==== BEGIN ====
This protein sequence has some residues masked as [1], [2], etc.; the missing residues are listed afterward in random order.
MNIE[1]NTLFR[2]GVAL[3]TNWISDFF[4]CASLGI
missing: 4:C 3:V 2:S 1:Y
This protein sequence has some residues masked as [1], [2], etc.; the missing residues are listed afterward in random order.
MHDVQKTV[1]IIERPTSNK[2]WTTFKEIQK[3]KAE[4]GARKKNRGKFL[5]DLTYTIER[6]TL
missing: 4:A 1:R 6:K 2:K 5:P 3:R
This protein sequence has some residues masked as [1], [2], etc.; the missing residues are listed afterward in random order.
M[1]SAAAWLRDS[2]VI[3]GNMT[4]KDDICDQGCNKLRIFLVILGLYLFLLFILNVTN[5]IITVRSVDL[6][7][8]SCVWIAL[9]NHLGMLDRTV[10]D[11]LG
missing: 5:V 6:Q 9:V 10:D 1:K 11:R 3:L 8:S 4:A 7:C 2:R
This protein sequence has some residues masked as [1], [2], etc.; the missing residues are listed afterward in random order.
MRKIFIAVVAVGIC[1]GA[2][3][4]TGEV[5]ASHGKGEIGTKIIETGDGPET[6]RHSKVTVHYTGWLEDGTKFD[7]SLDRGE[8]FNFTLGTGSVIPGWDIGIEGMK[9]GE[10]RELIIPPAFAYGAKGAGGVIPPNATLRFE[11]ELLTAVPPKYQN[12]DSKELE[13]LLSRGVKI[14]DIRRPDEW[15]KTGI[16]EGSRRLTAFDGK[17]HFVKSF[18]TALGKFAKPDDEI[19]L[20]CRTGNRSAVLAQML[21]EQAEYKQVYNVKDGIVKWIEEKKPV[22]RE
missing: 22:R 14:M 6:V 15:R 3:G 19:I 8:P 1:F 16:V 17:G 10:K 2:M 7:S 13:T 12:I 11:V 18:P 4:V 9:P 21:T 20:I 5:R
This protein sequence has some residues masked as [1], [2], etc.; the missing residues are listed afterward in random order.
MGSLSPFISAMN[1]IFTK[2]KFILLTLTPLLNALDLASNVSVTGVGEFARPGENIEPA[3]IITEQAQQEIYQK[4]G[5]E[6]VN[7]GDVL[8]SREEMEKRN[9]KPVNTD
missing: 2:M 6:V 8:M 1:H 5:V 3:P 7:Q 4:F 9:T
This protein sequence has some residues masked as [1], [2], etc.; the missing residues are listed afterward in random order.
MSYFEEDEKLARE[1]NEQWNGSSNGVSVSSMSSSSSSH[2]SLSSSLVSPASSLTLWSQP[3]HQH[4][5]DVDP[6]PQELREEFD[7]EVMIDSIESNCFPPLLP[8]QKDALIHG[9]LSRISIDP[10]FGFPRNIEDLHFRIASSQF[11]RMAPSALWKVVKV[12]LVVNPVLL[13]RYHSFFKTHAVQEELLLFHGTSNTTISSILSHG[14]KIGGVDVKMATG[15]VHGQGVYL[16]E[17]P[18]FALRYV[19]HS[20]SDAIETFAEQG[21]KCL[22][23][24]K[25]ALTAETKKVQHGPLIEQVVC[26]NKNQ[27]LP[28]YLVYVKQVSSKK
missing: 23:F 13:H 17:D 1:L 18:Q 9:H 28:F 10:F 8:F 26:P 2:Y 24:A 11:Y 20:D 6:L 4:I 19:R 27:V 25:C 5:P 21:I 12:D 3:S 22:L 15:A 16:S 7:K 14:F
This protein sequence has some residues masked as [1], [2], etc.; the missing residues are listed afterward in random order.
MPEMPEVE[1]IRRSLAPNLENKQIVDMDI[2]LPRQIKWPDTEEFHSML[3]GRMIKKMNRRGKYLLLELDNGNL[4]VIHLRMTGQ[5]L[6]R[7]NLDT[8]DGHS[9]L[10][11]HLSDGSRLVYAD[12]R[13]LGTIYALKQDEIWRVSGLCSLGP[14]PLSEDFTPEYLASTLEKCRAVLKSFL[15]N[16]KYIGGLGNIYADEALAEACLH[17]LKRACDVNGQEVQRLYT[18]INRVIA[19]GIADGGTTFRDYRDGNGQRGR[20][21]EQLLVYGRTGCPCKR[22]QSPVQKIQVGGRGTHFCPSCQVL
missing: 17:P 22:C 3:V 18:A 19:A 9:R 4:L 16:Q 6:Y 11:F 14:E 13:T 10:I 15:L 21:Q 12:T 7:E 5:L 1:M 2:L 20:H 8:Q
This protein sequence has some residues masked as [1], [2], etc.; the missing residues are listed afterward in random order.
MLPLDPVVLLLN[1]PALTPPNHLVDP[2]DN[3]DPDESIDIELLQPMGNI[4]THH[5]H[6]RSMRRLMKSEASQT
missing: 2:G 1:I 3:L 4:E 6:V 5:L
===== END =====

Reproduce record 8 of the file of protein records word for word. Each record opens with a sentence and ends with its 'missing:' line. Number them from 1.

This protein sequence has some residues masked as [1], [2], etc.; the missing residues are listed afterward in random order.
MLPLDPVVLLLN[1]PALTPPNHLVDP[2]DN[3]DPDESIDIELLQPMGNI[4]THH[5]H[6]RSMRRLMKSEASQT
missing: 2:G 1:I 3:L 4:E 6:V 5:L